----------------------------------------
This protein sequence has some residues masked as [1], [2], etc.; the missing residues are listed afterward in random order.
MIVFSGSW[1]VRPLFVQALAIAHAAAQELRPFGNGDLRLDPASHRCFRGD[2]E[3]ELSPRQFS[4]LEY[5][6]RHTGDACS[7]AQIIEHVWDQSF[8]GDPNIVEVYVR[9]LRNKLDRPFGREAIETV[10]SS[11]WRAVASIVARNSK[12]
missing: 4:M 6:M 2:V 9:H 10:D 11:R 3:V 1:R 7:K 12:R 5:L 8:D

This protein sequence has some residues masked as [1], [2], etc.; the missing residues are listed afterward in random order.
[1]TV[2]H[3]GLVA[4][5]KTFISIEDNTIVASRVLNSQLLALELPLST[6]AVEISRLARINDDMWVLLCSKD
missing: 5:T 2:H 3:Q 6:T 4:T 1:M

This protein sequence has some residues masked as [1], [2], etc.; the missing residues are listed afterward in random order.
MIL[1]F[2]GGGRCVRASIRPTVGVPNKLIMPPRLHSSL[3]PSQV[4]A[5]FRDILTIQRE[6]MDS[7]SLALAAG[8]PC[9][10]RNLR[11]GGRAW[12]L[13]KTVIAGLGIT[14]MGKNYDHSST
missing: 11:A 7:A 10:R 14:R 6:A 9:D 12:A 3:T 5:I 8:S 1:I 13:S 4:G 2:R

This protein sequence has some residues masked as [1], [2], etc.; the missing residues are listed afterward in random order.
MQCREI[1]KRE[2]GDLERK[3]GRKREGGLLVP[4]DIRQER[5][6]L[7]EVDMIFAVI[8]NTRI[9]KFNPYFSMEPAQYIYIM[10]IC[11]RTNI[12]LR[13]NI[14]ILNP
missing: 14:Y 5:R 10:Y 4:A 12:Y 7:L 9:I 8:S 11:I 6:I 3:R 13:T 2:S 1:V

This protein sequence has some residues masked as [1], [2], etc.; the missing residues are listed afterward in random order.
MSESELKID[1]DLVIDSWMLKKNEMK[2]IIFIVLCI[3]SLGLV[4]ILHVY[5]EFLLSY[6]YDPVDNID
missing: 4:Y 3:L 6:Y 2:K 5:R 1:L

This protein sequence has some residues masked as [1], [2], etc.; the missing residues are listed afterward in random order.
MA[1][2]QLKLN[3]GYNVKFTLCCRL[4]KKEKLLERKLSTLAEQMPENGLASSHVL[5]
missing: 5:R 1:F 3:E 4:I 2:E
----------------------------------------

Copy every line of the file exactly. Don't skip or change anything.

This protein sequence has some residues masked as [1], [2], etc.; the missing residues are listed afterward in random order.
MIVFSGSW[1]VRPLFVQALAIAHAAAQELRPFGNGDLRLDPASHRCFRGD[2]E[3]ELSPRQFS[4]LEY[5][6]RHTGDACS[7]AQIIEHVWDQSF[8]GDPNIVEVYVR[9]LRNKLDRPFGREAIETV[10]SS[11]WRAVASIVARNSK[12]
missing: 4:M 6:M 2:V 9:H 10:D 11:R 3:V 1:R 7:K 12:R 5:L 8:D

This protein sequence has some residues masked as [1], [2], etc.; the missing residues are listed afterward in random order.
[1]TV[2]H[3]GLVA[4][5]KTFISIEDNTIVASRVLNSQLLALELPLST[6]AVEISRLARINDDMWVLLCSKD
missing: 5:T 2:H 3:Q 6:T 4:T 1:M

This protein sequence has some residues masked as [1], [2], etc.; the missing residues are listed afterward in random order.
MIL[1]F[2]GGGRCVRASIRPTVGVPNKLIMPPRLHSSL[3]PSQV[4]A[5]FRDILTIQRE[6]MDS[7]SLALAAG[8]PC[9][10]RNLR[11]GGRAW[12]L[13]KTVIAGLGIT[14]MGKNYDHSST
missing: 11:A 7:A 10:R 14:R 6:A 9:D 12:A 3:T 5:I 8:S 1:I 13:S 4:G 2:R

This protein sequence has some residues masked as [1], [2], etc.; the missing residues are listed afterward in random order.
MQCREI[1]KRE[2]GDLERK[3]GRKREGGLLVP[4]DIRQER[5][6]L[7]EVDMIFAVI[8]NTRI[9]KFNPYFSMEPAQYIYIM[10]IC[11]RTNI[12]LR[13]NI[14]ILNP
missing: 14:Y 5:R 10:Y 4:A 12:Y 7:L 9:I 8:S 11:I 6:I 3:R 13:T 2:S 1:V

This protein sequence has some residues masked as [1], [2], etc.; the missing residues are listed afterward in random order.
MSESELKID[1]DLVIDSWMLKKNEMK[2]IIFIVLCI[3]SLGLV[4]ILHVY[5]EFLLSY[6]YDPVDNID
missing: 4:Y 3:L 6:Y 2:K 5:R 1:L

This protein sequence has some residues masked as [1], [2], etc.; the missing residues are listed afterward in random order.
MA[1][2]QLKLN[3]GYNVKFTLCCRL[4]KKEKLLERKLSTLAEQMPENGLASSHVL[5]
missing: 5:R 1:F 3:E 4:I 2:E